PODCAST | The ‘hijacking’ of #FeesMustFall: Fasiha Hassan’s story

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PODCAST | The ‘hijacking’ of #FeesMustFall: Fasiha Hassan’s story

The Student Representative Council leader discusses the protest and how it evolved into a national movement

Paige Muller
The #FeesMustFall movement's Fasiha Hassan won the Student Peace Prize for her 'non-violent efforts towards gaining equal access to higher education' on October 9 2018.
WINNING The #FeesMustFall movement's Fasiha Hassan won the Student Peace Prize for her 'non-violent efforts towards gaining equal access to higher education' on October 9 2018.
Image: Instagram/Fasiha Hassan

Fasiha Hassan, who last year became the youngest member of the Gauteng provincial legislature, was a Student Representative Council leader at Johannesburg’s Wits University when #FeesMustFall protests started.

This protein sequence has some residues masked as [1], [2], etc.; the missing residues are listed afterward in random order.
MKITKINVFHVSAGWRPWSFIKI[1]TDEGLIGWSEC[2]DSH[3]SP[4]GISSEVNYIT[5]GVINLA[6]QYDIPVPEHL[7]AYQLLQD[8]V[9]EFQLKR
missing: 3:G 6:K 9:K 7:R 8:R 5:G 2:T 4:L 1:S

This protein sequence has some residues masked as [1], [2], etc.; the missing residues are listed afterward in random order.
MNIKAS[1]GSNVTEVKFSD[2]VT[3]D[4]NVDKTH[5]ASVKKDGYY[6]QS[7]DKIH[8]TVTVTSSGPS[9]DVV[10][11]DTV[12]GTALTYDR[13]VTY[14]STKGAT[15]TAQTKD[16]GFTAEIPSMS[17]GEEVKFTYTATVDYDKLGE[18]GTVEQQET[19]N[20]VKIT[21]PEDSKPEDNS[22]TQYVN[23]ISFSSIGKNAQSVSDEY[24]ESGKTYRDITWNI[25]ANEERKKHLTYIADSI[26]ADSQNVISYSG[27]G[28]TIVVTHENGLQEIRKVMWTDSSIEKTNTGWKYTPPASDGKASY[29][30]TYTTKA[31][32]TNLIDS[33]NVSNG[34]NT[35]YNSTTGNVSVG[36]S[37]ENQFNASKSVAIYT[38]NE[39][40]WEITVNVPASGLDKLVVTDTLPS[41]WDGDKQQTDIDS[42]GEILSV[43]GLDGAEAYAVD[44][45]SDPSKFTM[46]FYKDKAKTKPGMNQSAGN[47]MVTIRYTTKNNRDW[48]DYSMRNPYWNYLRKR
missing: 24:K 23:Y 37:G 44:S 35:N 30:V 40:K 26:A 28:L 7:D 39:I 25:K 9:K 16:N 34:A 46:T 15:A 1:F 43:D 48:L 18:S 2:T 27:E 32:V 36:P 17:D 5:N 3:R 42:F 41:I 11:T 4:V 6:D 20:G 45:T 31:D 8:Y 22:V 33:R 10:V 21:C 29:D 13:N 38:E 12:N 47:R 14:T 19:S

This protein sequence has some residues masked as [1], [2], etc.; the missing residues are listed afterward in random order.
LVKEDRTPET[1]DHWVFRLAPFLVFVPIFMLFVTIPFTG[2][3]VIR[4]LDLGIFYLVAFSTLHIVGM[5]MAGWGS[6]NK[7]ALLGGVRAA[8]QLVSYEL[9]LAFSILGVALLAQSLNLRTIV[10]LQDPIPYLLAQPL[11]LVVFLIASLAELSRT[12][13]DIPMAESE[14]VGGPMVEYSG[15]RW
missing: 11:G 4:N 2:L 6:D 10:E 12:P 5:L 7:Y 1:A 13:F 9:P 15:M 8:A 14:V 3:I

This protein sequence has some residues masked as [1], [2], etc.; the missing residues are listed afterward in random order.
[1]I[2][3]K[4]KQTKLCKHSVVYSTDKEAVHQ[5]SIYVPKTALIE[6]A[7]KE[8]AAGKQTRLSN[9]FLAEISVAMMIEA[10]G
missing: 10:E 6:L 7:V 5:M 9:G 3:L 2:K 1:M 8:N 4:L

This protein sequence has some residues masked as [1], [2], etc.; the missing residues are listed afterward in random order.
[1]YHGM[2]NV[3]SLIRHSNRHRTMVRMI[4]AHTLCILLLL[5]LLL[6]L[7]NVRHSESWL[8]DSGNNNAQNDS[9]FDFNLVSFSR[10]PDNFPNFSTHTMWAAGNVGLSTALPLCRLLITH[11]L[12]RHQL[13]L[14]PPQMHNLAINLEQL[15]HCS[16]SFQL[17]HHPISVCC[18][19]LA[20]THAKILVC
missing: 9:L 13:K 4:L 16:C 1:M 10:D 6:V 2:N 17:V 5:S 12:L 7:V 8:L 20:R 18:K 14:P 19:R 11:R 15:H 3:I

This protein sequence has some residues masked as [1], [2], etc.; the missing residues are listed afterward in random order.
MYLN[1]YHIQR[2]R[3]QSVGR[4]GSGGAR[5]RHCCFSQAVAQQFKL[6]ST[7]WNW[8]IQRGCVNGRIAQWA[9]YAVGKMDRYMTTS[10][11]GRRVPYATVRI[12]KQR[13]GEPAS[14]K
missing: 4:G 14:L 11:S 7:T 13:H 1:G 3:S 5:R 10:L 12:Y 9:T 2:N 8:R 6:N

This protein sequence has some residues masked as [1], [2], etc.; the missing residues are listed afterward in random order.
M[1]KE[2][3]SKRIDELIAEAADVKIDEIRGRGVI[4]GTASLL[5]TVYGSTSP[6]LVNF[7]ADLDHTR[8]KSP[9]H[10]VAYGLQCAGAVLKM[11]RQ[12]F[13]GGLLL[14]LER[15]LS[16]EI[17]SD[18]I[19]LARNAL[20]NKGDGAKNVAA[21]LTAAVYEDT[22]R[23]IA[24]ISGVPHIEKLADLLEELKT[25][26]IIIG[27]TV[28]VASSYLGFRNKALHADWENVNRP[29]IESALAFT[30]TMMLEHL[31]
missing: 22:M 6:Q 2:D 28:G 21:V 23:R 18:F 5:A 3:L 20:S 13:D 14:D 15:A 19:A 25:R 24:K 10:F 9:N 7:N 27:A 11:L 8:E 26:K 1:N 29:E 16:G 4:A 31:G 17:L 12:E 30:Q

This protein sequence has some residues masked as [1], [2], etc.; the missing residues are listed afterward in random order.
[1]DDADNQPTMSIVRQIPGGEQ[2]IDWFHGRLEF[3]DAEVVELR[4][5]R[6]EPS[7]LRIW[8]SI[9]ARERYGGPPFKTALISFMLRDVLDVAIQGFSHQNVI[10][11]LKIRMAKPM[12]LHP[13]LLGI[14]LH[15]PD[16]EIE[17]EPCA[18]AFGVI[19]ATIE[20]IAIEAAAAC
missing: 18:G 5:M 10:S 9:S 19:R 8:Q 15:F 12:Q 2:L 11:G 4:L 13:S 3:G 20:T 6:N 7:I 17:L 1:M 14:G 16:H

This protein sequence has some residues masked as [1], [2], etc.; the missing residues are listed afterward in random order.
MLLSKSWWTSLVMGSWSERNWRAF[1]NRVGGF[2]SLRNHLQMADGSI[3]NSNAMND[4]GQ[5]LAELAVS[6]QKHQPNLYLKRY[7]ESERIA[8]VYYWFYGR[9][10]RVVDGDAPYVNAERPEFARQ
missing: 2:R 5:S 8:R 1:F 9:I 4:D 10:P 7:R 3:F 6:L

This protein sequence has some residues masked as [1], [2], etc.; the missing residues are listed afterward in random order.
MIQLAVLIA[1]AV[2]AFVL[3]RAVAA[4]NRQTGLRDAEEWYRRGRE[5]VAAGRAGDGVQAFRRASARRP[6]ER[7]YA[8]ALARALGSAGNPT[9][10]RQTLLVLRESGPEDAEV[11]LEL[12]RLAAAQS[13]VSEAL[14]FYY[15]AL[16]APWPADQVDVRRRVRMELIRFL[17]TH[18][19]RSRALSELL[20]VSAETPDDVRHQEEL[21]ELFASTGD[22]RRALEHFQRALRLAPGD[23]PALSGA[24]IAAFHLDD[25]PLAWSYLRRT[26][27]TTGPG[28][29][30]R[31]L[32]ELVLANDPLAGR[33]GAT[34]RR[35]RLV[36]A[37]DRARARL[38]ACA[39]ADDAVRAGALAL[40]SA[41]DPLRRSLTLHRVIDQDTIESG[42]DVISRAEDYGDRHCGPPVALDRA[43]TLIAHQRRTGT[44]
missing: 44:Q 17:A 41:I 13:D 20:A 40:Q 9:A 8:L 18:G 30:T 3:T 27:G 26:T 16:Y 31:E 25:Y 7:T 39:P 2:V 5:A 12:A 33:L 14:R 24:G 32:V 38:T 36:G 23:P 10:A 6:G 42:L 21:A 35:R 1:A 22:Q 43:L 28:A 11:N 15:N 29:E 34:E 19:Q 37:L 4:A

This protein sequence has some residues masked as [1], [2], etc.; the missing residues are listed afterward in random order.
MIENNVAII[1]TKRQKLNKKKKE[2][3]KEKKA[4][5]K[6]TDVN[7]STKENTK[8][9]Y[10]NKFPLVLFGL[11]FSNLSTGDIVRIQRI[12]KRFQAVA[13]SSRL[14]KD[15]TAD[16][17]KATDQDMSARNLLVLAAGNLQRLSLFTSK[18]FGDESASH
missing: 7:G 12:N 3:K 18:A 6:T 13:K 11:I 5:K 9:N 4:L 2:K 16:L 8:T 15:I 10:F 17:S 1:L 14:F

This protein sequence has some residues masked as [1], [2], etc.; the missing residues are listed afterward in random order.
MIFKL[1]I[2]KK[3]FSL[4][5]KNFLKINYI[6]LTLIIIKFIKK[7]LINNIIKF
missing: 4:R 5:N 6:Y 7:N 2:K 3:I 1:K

She remembers how negotiations on tuition fee increases collapsed in mid-October, 2015. This is when students realised it was time to protest, but they also knew their action “needed to be different”. That was how it came about that students blocked entrances to campus.

“There were only 20 of us on that morning of October 14,” she told Sunday Times Daily in a podcast about the first day of the protest action at Wits.

Within a couple of weeks, it had become a national movement and a target of a political hijacking.

Listen to her story:

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